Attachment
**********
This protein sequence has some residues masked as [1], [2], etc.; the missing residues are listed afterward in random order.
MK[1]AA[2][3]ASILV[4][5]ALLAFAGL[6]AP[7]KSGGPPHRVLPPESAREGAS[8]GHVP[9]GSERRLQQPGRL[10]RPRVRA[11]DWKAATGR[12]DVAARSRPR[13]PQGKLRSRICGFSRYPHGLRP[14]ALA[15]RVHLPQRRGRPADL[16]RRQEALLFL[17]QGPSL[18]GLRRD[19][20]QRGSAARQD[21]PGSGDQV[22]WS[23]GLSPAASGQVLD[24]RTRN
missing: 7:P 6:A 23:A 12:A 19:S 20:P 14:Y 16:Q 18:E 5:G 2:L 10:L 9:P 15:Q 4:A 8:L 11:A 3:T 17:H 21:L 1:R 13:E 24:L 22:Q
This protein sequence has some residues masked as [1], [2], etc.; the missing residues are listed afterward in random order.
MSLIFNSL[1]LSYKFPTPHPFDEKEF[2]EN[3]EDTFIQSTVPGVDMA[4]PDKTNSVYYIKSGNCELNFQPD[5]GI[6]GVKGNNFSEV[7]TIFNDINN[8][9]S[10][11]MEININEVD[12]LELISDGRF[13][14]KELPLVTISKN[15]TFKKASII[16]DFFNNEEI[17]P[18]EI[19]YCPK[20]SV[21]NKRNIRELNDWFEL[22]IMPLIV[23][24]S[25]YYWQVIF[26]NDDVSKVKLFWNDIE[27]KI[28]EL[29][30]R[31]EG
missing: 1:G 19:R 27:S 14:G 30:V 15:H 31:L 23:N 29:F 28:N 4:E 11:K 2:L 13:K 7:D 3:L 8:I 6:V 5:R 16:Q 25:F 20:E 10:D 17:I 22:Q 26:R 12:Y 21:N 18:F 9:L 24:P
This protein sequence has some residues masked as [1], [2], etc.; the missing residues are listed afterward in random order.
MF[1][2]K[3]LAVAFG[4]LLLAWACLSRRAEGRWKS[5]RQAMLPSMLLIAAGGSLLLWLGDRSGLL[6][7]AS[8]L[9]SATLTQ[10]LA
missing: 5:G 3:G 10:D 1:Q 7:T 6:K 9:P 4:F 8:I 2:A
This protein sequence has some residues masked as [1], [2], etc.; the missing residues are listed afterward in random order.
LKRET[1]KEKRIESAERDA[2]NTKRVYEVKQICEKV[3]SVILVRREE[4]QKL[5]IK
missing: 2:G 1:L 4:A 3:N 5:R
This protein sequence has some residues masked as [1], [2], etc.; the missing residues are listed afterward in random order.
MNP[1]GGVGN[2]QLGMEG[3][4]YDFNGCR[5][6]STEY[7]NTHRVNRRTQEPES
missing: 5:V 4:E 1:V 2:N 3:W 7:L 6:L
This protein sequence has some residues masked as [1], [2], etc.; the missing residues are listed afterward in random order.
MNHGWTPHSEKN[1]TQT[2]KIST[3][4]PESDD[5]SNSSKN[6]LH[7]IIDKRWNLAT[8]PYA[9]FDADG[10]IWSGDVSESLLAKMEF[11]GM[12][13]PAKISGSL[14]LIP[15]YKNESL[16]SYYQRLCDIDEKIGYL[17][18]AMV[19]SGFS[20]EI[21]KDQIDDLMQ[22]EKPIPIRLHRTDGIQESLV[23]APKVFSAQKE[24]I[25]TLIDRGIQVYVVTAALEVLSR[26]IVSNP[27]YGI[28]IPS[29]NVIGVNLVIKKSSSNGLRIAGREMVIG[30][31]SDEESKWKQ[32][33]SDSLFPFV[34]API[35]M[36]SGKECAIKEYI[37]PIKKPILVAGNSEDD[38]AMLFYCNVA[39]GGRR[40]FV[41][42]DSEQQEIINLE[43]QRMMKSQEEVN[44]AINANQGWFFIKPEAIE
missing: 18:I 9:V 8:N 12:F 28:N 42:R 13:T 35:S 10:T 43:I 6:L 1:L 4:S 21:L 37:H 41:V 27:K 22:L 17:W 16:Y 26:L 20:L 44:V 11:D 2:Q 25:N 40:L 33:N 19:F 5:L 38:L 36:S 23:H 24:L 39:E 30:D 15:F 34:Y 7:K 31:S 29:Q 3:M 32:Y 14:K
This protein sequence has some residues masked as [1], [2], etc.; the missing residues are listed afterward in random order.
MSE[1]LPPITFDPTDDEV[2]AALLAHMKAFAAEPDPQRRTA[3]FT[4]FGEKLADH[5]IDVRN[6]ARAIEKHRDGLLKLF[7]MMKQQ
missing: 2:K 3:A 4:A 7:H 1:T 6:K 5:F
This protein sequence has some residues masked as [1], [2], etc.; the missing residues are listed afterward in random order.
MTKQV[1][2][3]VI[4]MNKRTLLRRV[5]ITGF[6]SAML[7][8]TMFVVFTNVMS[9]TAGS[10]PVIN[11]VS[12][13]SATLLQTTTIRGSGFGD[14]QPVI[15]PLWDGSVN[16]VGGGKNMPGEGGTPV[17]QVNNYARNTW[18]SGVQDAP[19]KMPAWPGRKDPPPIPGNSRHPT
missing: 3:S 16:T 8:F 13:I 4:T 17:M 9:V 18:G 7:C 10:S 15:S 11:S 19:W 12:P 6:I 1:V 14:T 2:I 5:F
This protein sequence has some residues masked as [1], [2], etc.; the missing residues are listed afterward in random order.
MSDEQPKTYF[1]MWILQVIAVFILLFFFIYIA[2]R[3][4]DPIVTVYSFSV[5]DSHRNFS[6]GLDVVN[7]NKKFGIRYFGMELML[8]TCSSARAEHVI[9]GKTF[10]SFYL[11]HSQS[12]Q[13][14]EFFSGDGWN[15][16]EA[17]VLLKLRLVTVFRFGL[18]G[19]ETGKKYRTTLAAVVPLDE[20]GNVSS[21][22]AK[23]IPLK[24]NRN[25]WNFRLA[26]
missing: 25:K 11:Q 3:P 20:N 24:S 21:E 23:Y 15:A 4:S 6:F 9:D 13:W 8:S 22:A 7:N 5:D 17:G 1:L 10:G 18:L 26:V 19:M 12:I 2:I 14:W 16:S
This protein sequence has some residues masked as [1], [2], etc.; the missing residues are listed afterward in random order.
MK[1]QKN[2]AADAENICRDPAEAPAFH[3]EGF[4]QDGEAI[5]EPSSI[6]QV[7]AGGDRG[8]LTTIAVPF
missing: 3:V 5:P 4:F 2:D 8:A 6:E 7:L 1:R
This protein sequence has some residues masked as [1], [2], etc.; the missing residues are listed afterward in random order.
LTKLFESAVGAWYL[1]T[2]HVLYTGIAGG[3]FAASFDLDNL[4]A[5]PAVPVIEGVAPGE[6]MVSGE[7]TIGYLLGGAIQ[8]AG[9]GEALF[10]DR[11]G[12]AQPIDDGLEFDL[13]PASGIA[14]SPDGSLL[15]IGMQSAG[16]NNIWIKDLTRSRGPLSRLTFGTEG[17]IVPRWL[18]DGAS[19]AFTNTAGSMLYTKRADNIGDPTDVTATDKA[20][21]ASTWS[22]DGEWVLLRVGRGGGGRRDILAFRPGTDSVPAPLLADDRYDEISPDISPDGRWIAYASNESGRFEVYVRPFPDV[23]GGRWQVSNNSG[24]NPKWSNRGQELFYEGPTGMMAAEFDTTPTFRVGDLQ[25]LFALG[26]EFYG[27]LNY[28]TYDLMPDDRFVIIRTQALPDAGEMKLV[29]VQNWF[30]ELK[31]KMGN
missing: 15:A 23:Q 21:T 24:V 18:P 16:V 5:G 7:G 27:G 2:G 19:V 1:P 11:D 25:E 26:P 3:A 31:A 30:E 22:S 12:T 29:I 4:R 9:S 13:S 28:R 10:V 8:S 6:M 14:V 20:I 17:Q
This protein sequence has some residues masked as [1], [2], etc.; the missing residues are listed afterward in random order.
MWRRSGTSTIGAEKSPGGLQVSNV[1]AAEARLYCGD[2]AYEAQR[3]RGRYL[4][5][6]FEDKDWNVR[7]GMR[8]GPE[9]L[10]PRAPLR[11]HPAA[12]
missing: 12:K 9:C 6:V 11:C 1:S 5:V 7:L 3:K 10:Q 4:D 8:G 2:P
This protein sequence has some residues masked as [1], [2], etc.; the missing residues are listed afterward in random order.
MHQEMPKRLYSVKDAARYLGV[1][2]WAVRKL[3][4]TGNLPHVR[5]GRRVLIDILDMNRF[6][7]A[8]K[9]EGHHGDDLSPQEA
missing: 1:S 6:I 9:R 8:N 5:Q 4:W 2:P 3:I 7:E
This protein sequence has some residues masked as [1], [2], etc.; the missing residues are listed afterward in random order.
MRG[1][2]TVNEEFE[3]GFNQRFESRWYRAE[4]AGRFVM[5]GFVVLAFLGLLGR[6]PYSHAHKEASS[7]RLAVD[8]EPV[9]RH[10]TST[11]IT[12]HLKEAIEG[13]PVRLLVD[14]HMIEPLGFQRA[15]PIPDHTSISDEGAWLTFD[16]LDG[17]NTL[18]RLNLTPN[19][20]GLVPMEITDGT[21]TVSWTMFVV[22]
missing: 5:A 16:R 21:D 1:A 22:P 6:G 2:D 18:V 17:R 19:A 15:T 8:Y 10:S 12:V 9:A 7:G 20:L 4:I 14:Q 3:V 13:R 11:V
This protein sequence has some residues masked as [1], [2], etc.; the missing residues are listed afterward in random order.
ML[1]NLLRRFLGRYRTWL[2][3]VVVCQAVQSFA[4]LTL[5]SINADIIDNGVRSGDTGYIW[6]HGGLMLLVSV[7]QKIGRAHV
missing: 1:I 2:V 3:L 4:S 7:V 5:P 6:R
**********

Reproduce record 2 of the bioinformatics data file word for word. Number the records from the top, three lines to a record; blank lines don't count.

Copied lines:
This protein sequence has some residues masked as [1], [2], etc.; the missing residues are listed afterward in random order.
MSLIFNSL[1]LSYKFPTPHPFDEKEF[2]EN[3]EDTFIQSTVPGVDMA[4]PDKTNSVYYIKSGNCELNFQPD[5]GI[6]GVKGNNFSEV[7]TIFNDINN[8][9]S[10][11]MEININEVD[12]LELISDGRF[13][14]KELPLVTISKN[15]TFKKASII[16]DFFNNEEI[17]P[18]EI[19]YCPK[20]SV[21]NKRNIRELNDWFEL[22]IMPLIV[23][24]S[25]YYWQVIF[26]NDDVSKVKLFWNDIE[27]KI[28]EL[29][30]R[31]EG
missing: 1:G 19:R 27:S 14:G 30:V 15:H 31:L 23:N 29:F 28:N 4:E 11:K 2:L 13:K 7:D 3:L 8:I 6:V 5:R 16:Q 25:F 20:E 10:D 17:I 22:Q 26:R 12:Y 21:N 18:F 9:L 24:P